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Creating Chained DropDownLists with AngularJS

AngularJS is a JavaScript framework built and maintained by Google’s team of engineers to facilitate the development of Single-Page Applications (SPA), which is a kind of web application that fits in a single page, with the objective to provide a richer user experience, similar to a desktop application. In a SPA, all necessary code, such as HTML, JavaScript and CSS, is downloaded only once the application is initially loaded. The page does not need to be reloaded at any other time.

The objective of AngularJS is to simplify the development and testing of SPA applications by providing a framework for client-side model-view-controller (MVC) architecture, in conjunction with components used in rich internet applications (RIA).

In this article, we will create a simple application that has two HTML Select elements, in which the option selected in the first element will populate the options of the second element in a cascade.


AngularJS, in a subtle way, leads to the adhesion of the MVC design pattern in the development of applications. The MVC is a standard that reinforces the separation of concepts into three parts: Model, View and Controller. In the context of an AngularJS application, these parts are associated with the following application layers:

  • Model: These are JSON objects, which can either be returned by RestServices or declared and completed in the application itself.
  • View: The application’s HTML pages
  • Controller: These are the JavaScript files containing the code that interacts between the HTML and the data to be displayed.

Figure 1 illustrates the interaction model between layers, always triggered by a user event.

Figure 1. AngularJS application architecture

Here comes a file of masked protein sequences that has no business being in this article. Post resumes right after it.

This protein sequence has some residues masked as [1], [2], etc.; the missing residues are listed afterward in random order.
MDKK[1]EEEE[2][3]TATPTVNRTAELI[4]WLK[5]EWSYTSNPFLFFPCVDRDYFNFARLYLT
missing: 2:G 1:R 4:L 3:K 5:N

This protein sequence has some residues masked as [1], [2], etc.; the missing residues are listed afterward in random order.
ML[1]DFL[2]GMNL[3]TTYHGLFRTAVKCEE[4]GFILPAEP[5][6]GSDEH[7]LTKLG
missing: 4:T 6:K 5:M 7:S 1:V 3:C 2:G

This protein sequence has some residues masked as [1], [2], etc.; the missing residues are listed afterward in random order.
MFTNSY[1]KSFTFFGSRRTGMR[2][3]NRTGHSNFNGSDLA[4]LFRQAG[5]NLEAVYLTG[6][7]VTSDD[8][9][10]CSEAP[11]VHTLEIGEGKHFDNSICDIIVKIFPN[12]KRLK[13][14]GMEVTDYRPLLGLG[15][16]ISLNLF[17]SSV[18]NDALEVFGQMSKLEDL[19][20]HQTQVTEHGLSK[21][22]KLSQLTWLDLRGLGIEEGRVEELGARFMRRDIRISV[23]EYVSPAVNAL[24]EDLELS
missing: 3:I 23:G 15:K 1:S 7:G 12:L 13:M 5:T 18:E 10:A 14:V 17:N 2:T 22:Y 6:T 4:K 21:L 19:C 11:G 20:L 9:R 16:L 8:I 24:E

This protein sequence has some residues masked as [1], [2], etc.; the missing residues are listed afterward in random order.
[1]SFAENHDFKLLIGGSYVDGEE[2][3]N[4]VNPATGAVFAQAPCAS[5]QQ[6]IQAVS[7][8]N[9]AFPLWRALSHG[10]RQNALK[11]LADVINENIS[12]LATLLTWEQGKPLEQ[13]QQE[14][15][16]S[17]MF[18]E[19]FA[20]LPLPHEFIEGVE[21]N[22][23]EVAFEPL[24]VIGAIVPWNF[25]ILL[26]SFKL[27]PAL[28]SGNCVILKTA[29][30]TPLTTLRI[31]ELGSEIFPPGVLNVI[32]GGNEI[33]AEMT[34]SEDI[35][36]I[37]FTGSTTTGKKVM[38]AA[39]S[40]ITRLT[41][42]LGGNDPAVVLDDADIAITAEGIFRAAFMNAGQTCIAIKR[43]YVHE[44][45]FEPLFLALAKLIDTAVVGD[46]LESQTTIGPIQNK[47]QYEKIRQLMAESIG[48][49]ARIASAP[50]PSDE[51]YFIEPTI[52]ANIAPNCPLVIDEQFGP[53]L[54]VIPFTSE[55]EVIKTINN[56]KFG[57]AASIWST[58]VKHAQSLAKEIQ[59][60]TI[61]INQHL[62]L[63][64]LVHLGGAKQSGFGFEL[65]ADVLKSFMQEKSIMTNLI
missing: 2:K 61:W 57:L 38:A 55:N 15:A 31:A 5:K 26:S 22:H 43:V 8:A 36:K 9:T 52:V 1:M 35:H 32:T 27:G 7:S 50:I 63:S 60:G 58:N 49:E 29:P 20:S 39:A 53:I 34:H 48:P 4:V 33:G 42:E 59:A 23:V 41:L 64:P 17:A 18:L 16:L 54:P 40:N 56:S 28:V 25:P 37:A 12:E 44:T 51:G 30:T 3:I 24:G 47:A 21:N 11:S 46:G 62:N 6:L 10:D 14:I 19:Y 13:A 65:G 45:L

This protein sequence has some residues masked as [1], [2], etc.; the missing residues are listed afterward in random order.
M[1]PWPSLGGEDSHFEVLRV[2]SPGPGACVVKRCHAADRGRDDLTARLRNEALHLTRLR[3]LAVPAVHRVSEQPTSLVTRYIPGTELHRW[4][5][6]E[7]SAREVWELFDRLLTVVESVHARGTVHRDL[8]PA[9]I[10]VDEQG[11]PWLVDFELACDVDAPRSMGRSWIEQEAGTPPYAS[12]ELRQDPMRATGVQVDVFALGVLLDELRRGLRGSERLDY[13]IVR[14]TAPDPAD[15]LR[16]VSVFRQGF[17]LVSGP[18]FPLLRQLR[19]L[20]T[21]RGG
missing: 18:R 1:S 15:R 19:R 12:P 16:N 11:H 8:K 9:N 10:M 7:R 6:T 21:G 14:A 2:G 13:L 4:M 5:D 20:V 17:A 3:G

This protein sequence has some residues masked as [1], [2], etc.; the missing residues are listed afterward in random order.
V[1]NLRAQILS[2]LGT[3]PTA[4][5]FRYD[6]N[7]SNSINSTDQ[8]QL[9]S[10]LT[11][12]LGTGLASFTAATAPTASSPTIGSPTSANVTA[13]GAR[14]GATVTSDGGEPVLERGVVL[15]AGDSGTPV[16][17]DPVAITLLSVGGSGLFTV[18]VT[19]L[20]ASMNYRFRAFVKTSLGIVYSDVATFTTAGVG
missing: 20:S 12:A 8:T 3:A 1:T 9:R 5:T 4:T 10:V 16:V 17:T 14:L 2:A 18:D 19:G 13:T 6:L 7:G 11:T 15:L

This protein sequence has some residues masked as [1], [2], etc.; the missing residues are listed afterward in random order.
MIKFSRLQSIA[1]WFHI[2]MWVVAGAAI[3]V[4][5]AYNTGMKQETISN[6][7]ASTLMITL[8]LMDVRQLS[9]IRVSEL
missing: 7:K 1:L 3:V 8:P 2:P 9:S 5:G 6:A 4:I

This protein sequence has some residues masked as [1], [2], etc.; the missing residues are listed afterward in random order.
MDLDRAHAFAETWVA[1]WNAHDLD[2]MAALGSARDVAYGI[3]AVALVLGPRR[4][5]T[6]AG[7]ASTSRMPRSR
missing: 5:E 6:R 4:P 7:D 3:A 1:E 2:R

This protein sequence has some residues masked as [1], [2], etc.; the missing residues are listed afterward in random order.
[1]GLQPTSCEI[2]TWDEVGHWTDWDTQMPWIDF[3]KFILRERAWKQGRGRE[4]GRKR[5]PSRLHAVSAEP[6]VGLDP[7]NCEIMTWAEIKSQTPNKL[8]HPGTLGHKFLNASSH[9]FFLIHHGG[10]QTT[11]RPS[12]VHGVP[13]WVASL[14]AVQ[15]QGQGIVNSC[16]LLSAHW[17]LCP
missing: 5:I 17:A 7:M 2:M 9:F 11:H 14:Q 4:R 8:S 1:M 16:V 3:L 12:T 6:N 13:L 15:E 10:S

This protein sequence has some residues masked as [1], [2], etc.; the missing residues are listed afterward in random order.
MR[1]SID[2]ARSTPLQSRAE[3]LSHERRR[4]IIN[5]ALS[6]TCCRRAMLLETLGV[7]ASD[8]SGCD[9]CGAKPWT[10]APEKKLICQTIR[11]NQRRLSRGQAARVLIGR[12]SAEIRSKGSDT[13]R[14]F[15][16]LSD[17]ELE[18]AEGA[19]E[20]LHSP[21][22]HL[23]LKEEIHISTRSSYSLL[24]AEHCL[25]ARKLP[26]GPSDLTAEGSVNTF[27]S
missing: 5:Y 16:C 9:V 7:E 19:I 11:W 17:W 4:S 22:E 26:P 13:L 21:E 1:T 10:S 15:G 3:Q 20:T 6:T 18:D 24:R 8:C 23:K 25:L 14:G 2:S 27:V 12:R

The directives tell the AngularJS compiler to include a specific behavior to the DOM element. AngularJS brings several native directives, but custom directives can be created by the developer. Native directives usually start with “ng-” (for example “ng-controller”) and are included in the HTML code as if they were attributes of the DOM elements.

Creating the application

For our example we will create only two files: an HTML page that we will call index.html, and a JavaScript file that we will call app.js.

In the app.js file we start by making the declaration of the application itself, as shown in Listing 1.

Listing 1. Definition of the app

 (function () {
  var app = angular.module ('article', []);

The module method creates the application and receives two parameters: the name of the app and the auxiliary modules (for example, third-party components) that will be used in the application. An important detail is that even if no auxiliary module is used, it is necessary to pass an empty array as a parameter.

The second step is to set the Controller, as shown in Listing 2.

Listing 2. Controller definition

app.controller('ArticleController', function($scope) {

The $scope object encapsulates the application’s Model. It is this object that maintains the state of the application and interfaces with the View. Another important detail of $scope is that it is hierarchical.

In the HTML page you must first add the reference between the page and the application. This is done through the ng-app directive, as shown in the following command:

<html xmlns="http://www.w3.org/1999/xhtml" ng-app="article">

Next, we’ll include a reference to the AngularJS Framework, as shown in Listing 3.

Listing 3. Reference to AngularJS Framework

<script type="text/javascript" src="https://ajax.googleapis.com/ajax/libs/angularjs/1.7.5/angular.min.js"></script>

Finally, we add the app.js reference using the following command:

<script type="text/javascript" src="https://www.htmlgoodies.com/beyond/javascript/app.js"> </script>

Now we can make use of our controller by the command in Listing 4.

Listing 4. Controller Association with HTML

<div ng-controller="ArticleController">

The scope of the Article controller covers all the contents of the DIV tag in which it is inserted. In Listing 5, we will create, within the controller, in the app.js file, two JSON objects that will define the data structure containing six employee records divided into two sectors of a fictitious company: the commercial sector and the IT sector.